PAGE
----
2. Centralize the procurement process
To prevent further sprawl, it’s wise to ensure that all software purchases pass through the correct channels: at the hands of IT, department heads or a dedicated procurement team. This means that if employees would like to start using a new tool or suggest changes to an existing plan, this can be assessed by those with visibility of the entire SaaS stack.
Otherwise, purchases could happen without the organization’s knowledge or consent, resulting in shadow IT and potentially unnecessary additions to the software portfolio.
3. Provide thorough onboarding and training
In addition to targeting the existing tech stack, investing in employees can pay dividends for digital operations. Ensuring that all new and existing members of staff receive comprehensive onboarding, training and regular supervision can make them more adept at using the standard software purchased by the company.
A workforce that fully understands the functions and features of the tools they are using is a workforce less likely to go and purchase new tools independently, reducing the likelihood of sprawl.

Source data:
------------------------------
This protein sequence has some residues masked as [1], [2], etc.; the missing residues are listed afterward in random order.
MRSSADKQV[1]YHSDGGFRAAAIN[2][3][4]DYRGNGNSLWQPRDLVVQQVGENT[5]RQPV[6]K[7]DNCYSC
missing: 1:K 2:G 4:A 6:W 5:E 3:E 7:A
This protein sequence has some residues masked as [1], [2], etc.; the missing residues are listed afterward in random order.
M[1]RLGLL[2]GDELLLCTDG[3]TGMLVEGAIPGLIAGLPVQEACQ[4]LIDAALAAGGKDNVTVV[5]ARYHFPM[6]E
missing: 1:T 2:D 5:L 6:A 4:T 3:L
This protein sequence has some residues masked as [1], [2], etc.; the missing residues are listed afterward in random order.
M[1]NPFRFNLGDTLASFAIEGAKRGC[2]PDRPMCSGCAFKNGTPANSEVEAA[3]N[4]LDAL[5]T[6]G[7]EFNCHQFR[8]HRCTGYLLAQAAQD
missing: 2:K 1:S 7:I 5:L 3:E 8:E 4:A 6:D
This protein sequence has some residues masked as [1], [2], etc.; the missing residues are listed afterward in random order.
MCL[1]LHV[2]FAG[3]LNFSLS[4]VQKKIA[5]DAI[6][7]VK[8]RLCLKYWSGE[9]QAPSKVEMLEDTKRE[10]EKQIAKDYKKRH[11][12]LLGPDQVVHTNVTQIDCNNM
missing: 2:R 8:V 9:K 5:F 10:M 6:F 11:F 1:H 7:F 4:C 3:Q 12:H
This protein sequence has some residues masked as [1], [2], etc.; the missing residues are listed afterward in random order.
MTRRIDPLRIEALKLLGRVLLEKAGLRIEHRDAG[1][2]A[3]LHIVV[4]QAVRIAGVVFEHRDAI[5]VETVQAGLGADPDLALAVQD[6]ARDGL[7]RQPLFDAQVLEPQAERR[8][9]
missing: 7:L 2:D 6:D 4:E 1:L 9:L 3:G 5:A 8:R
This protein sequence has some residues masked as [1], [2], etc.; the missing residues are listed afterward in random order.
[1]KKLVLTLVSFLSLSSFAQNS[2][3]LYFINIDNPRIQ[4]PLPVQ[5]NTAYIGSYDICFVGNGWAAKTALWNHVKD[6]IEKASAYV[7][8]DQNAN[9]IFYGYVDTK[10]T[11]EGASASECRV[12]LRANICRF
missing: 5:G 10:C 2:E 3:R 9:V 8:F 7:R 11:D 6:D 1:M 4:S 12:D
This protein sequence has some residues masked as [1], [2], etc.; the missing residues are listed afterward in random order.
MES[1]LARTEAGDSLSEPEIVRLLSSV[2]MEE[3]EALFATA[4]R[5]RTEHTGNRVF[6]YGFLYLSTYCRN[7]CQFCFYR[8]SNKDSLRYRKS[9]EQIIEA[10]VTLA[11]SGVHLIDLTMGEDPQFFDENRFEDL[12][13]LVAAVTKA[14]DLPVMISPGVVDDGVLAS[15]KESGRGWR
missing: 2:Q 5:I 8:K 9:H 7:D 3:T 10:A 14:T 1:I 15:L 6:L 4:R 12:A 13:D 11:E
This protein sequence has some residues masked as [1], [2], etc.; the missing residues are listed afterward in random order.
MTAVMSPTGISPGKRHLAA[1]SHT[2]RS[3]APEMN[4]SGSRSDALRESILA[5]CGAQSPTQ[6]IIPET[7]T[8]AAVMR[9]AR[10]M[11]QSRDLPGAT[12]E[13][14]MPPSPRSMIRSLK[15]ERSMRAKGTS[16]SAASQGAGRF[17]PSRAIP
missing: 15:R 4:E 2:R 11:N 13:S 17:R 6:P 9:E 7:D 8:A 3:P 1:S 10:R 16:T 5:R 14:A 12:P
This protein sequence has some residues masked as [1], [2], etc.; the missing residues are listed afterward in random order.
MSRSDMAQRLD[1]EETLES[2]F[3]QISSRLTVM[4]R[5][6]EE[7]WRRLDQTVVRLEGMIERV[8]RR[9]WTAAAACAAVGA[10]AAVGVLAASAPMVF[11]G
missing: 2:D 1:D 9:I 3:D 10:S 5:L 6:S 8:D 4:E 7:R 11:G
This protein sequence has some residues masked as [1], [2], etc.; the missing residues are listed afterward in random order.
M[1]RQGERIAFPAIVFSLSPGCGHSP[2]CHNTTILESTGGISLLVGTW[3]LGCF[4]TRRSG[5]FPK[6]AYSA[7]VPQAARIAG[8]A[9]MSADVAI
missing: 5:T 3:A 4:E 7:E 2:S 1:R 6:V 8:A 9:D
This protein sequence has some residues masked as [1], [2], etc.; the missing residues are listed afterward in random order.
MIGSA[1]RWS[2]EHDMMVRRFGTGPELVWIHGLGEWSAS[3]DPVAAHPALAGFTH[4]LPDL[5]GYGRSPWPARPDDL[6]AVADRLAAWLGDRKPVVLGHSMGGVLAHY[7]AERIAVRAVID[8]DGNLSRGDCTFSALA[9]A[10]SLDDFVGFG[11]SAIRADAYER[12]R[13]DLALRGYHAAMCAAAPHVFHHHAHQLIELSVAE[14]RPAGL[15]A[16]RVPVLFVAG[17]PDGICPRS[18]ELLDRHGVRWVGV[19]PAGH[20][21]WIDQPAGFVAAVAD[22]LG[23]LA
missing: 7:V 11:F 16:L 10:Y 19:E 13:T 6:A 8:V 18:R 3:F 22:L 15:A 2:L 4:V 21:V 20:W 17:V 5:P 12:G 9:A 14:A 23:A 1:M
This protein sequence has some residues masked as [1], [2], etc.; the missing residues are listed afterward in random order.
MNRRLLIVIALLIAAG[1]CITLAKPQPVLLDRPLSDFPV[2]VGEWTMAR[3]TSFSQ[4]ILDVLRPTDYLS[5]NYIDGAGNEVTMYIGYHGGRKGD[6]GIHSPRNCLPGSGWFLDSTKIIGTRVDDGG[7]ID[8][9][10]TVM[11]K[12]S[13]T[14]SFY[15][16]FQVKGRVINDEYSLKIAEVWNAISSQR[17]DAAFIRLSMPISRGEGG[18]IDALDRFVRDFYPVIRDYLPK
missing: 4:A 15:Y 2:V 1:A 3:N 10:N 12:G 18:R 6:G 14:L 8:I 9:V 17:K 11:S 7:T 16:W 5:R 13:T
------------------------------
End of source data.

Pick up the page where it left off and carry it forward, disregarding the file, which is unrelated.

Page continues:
How Vertice can help reduce SaaS application sprawl
For many businesses, software sprawl is a hidden weak spot that can significantly undermine productivity — and ironically, via the very applications that are purchased to enable it. But with so few organizations being aware of the risks and solutions, software sprawl often goes completely unchecked.
At Vertice, we can help you to manage your SaaS portfolio and ensure optimum levels of productivity, profitability and security. We assist businesses of all sizes to govern their subscriptions from one single point, streamline purchases and renewals, and identify any signs of duplication — so that you can save on software costs without lifting a finger.
For more information about how we can help to optimize your SaaS stack, get in touch with us today.